When using these method leaders will lead by example which will increase productivity and influence employees to adopt and cooperate with the change. CrysTel can create a positive environment in which to implement change. The company can appoint empowered task forces to assess challenges and address CrysTel’s issues at a deeper level. Everyone at CrysTel can develop a better understanding of the process of change if they are empowered to help debate, decide, and design the new organizational structure.

When people make decisions together, the social commitment to one another is greater and thus increases their commitment to the decision. CrysTel can also design and administer extensive customer satisfaction surveys as a powerful tool to motivate its sales force. The results, both positive and negative, can be distributed to members of the sales team. This motivational information about the company’s performance can serve as both a reward and as role clarification because it will allow the sales force to see their direct impact on customers.

Since building customer relationships is at the heart of the company’s success, CrysTel could use feedback from customer surveys to demonstrate to the sales force that customers are looking for trusted advisors and the impact that the sales team members have on their clients. Because the central need for communication is essential to all other change topics, CrysTel must design and implement an integrated communications plan that assures the same change-related messages are communicated to internal and external stakeholders.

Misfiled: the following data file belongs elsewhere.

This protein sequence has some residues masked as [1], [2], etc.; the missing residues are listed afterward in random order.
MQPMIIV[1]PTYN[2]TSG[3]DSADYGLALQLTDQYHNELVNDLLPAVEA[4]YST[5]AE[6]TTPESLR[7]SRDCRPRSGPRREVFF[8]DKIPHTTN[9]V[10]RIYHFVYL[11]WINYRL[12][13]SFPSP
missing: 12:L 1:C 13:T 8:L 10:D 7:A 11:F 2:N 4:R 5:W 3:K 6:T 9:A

To measure the progress of change CrysTel can design and administer employee satisfaction surveys. Such a survey could solicit employee opinions on the attitudes of employees toward the change initiatives, the quality of the support provided by management, and how leadership and social relationships and the job design may have been affected by change. The survey could also gauge what the employees already know about the proposed changes. This could help CrysTel dispense with any misinformation surrounding the changes and highlight its positive impacts on individuals as well as on the company.